Gingrich on the defensive over work for Freddie Mac
WASHINGTON — Newt Gingrich, the latest Republican to enjoy a turn atop US presidential polls, earned a reported $1.6 million as a consultant to Freddie Mac, the government-owned lender and despised target of conservative critics.
Gingrich, a former speaker of the House of Representatives, has downplayed his ties to Freddie, which along with its sister lender Fannie Mae was a major protagonist in the US mortgage meltdown of that sent the world economy into a tailspin.
News reports, citing sources inside Freddie Mac, this week said Gingrich earned between $1.6 million to $1.8 million from Freddie Mac between 1999 to 2008.
His campaign released a statement on Wednesday confirming that Gingrich had been retained in the past by the mortgage lender.
“To be clear, Speaker Gingrich did no lobbying of any kind, nor did his firm,” the statement read.
It added that among other matters “Freddie Mac was interested in advice on how to reach out to more conservatives.”
During a debate last week, Gingrich’s remarks on the issue were a bit more pointed.
“My advice as a historian, when they walked in and said to me, ‘We are now making loans to people who have no credit history and have no record of paying back anything, but that’s what the government wants us to do.’
“As I said to them at the time, ‘This is a bubble. This is insane’,” he said.
His rival for the Republican presidential nomination, Michele Bachmann, on Wednesday accused Gingrich of “shilling” for Freddie.
“Fannie and Freddie, as you know, have been the epicenter of the financial meltdown in this country,” Bachmann said.
“Whether former Speaker Gingrich made $300,000 or whether he made $2 million, the point is that he took money to influence senior Republicans to be favorable toward Fannie and Freddie,” said Bachmann of the lenders that conservative have excoriated as bloated, wasteful and superfluous.
The controversy is the first to bedevil Gingrich during his early days as a Republican frontrunner — a perch from which more intense scrutiny of his background and his record are guaranteed.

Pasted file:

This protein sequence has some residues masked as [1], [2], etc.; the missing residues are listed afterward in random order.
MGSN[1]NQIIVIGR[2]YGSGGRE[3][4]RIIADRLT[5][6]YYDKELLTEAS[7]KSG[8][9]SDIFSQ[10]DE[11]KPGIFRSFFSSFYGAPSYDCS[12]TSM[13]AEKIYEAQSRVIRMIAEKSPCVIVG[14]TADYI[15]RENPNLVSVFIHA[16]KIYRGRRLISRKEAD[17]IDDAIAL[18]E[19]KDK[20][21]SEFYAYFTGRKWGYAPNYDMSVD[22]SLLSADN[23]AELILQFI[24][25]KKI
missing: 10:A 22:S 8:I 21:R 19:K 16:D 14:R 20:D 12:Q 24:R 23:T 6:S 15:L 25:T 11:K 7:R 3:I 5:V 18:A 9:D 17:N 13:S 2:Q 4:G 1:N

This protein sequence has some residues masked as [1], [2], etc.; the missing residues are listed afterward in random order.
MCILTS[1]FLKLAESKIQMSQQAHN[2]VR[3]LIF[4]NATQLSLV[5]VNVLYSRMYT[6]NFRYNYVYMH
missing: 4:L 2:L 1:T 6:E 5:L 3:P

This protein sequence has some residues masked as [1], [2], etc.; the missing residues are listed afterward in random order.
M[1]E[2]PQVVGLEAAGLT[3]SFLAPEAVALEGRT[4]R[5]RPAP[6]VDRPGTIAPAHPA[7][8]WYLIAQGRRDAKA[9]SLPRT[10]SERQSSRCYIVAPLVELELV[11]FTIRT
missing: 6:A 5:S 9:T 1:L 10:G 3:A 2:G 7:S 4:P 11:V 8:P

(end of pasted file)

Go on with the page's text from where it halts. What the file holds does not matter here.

Gingrich, 68, is an old Washington hand with a long history in elective politics. He is best known for helping his party defeat the Democrats in 1994 and take control of the House of Representatives for the first time in 40 years.
He left Congress in 1998 after his party’s unsuccessful reelection efforts and a failed attempt to remove then-president Bill Clinton from office for lying about an affair with an intern.
The former Georgia lawmaker is one of several contenders to be courted as the darling of the moment by fickle conservatives, who have appeared unable to settle on a choice as they have shifted support from candidate to candidate.
Republican voters have resisted giving their full support to Romney, seen by many as the most formidable challenger to President Barack Obama in the November 2012 election but who has been unable to win over the party’s conservative base.
Gingrich — seen as being among America’s most polarizing politicians — launched his White House bid in May, but quickly made multiple gaffes that sent his opinion polls plummeting.
His numbers have risen mostly on his highly-praised performance in recent candidate debates.